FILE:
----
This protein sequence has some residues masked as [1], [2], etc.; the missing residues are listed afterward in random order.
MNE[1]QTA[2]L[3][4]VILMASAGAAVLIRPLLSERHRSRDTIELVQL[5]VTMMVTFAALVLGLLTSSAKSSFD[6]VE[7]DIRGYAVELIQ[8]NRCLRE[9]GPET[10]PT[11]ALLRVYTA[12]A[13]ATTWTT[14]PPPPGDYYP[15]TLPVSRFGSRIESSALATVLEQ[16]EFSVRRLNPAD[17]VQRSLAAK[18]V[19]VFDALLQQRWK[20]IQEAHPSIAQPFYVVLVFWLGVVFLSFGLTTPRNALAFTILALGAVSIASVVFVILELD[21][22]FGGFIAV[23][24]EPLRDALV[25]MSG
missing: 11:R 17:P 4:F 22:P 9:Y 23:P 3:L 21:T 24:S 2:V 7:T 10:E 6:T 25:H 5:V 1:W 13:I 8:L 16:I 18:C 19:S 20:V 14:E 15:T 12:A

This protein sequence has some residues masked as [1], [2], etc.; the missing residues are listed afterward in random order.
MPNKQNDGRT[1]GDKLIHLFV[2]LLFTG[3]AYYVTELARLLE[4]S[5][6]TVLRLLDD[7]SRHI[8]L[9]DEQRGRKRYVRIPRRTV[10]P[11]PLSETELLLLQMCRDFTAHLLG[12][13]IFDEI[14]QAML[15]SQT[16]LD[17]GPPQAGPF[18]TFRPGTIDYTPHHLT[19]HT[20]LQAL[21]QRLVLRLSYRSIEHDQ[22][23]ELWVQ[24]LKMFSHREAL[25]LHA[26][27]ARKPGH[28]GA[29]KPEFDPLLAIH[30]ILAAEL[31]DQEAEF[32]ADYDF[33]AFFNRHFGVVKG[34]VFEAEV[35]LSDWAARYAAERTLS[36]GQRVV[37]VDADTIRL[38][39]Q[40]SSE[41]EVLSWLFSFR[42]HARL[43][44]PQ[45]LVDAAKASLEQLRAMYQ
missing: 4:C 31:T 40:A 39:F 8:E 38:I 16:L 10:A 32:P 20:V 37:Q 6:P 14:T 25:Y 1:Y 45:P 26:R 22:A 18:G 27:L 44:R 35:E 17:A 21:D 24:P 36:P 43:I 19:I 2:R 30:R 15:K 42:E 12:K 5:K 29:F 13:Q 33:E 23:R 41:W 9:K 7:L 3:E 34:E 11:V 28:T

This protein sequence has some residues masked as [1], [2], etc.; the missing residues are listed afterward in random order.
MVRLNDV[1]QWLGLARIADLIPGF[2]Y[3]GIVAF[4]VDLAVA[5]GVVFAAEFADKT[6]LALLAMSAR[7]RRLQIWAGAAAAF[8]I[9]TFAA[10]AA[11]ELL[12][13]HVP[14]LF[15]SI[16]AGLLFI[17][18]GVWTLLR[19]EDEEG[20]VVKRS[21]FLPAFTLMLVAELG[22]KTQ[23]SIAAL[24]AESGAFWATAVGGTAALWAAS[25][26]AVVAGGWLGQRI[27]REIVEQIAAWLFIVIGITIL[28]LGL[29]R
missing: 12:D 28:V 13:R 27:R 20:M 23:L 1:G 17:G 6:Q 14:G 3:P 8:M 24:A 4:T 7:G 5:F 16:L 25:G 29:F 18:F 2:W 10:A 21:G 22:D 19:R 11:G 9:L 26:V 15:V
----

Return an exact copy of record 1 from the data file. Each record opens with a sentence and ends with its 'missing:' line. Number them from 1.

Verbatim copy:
This protein sequence has some residues masked as [1], [2], etc.; the missing residues are listed afterward in random order.
MNE[1]QTA[2]L[3][4]VILMASAGAAVLIRPLLSERHRSRDTIELVQL[5]VTMMVTFAALVLGLLTSSAKSSFD[6]VE[7]DIRGYAVELIQ[8]NRCLRE[9]GPET[10]PT[11]ALLRVYTA[12]A[13]ATTWTT[14]PPPPGDYYP[15]TLPVSRFGSRIESSALATVLEQ[16]EFSVRRLNPAD[17]VQRSLAAK[18]V[19]VFDALLQQRWK[20]IQEAHPSIAQPFYVVLVFWLGVVFLSFGLTTPRNALAFTILALGAVSIASVVFVILELD[21][22]FGGFIAV[23][24]EPLRDALV[25]MSG
missing: 11:R 17:P 4:F 22:P 9:Y 23:P 3:L 21:T 24:S 2:V 7:T 10:E 6:T 25:H 5:V 1:W 13:I 8:L 16:I 18:C 19:S 20:V 14:E 15:T 12:A